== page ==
China toddler fights fat in land of little emperors
By Gary Ling and Stefanie McIntyre
GUANGZHOU, China (Reuters) - In a sleepy riverside village in Southern China, three-year-old Lu Zhihao tears around his home; his belly, arms and legs wobbling with fat as he stuffs a pear into his mouth.
"I want to be superman," said the toddler, a typically cheeky kid, but one scaling in at over 60 kg (132.3 lb), around five times the weight of an average boy his age.
With puffed cheeks puckering up his eyes and mouth, folds of flesh like a miniature Michelin man and heavily bowed legs, the one-meter (yard) tall toddler's condition is suspected to be partly the result of a hormone imbalance given his height.
His loud and frequent demands for food, however, are often met by his accommodating parents and a constant stream of visitors to their lively courtyard home.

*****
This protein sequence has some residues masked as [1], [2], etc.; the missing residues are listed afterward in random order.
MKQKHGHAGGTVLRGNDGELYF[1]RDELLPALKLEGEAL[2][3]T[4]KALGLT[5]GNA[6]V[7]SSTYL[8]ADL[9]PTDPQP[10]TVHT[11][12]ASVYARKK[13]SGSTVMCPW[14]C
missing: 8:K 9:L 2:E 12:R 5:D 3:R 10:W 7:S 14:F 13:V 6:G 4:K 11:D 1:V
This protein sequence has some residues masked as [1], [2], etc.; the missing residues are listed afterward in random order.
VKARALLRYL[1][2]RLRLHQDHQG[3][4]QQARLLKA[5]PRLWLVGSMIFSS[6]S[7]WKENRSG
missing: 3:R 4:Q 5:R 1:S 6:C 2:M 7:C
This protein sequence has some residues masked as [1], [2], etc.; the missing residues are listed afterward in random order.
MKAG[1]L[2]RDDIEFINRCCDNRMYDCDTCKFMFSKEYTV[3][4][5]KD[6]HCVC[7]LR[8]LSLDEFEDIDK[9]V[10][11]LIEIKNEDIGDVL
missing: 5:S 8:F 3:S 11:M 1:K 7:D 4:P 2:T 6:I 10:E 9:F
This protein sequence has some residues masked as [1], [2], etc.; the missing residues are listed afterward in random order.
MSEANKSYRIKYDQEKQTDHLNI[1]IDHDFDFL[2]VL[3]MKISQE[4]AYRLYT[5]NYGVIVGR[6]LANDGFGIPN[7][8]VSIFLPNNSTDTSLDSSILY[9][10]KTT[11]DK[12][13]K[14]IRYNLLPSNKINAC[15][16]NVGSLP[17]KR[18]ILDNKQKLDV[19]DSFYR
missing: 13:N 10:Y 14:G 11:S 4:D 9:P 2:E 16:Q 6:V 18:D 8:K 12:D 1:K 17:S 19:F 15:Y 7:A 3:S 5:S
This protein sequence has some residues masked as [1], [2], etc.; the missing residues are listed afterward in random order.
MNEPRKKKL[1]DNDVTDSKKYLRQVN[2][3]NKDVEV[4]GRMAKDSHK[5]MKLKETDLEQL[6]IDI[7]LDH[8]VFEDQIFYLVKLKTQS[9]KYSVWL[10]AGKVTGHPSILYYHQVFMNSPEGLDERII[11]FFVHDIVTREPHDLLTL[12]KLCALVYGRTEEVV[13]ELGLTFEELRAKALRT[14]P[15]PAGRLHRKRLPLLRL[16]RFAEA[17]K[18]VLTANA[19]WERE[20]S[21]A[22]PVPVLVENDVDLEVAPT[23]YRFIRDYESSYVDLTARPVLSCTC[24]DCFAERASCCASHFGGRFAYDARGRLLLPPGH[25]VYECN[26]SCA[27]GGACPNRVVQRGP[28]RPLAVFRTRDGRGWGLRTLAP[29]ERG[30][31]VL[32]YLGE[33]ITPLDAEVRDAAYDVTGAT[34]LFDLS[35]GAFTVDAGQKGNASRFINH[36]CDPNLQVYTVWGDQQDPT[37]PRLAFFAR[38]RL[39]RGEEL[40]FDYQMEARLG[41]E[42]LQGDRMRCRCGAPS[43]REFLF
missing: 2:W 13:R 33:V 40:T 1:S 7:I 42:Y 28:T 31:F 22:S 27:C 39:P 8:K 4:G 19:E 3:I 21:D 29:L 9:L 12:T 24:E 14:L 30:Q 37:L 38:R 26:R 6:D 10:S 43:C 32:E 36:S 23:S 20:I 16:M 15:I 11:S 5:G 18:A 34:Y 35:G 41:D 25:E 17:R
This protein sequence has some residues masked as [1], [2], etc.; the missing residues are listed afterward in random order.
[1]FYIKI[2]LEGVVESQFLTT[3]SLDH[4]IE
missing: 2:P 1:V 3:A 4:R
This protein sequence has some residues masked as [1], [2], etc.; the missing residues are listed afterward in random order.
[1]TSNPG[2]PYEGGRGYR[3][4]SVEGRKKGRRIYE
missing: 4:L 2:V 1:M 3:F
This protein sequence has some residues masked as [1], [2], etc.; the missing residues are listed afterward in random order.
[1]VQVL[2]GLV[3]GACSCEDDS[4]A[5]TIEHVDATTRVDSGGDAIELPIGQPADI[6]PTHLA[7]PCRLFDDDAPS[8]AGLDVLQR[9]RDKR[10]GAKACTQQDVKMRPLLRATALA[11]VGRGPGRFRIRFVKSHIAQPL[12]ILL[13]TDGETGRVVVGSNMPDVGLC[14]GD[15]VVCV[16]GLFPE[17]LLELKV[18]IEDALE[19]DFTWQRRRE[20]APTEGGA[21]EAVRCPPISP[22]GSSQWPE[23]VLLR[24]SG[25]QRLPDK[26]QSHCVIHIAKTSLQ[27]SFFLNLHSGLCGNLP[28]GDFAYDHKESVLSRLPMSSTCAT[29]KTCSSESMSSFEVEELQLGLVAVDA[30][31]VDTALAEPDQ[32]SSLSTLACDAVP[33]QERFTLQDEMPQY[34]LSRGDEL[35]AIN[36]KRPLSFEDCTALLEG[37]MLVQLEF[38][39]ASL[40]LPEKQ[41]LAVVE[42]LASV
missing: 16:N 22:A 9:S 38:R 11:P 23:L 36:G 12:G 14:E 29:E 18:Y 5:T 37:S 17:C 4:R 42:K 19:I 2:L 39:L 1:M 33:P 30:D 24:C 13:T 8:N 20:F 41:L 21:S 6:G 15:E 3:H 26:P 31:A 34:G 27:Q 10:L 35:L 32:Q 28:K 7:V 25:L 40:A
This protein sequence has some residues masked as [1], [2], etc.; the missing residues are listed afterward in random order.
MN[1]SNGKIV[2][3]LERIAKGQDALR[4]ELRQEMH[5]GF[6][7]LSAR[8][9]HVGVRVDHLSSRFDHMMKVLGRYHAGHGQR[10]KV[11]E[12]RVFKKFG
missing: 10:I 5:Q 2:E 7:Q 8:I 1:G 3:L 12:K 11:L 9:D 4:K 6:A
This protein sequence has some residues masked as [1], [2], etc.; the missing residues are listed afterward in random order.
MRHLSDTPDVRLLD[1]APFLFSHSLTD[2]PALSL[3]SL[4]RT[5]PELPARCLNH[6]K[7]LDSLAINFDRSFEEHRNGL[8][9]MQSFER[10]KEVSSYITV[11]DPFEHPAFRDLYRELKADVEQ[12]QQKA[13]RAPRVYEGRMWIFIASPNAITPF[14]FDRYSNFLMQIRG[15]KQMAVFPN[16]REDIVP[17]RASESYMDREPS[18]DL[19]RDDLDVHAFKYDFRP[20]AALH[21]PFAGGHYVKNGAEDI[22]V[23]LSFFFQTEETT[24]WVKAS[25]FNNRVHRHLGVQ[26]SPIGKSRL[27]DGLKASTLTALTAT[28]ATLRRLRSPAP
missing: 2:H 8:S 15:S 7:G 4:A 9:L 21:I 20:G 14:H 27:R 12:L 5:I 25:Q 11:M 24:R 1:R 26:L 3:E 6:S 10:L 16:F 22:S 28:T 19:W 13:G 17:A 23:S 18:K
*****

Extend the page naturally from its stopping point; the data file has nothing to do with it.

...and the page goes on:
"Yum, yum, yum, yum. I like to eat fish," he said, grinning with his mouth full at dinner time as he wolfed down several bowls of rice and steamed fish.
With China's coastal cities booming amid rampant urbanization and industrialization, a new, more affluent generation of middle class families have been raising more and more pampered children like Lu Zhihao, bringing a growing blight of obesity to Chinese society.
"Little more than 20 years ago many people, even in China's richest cities, were struggling to feed themselves; now they are struggling to lose weight," wrote Paul French and Matthew Crabbe in their recent book "Fat China: How expanding waistlines are Changing a Nation."
"The combination of rising incomes, greater longevity and the one-child policy meant that the "six pocket" phenomenon appeared with each child having richer parents, grandparents, aunts and uncles - all keen to spoil them." Continued...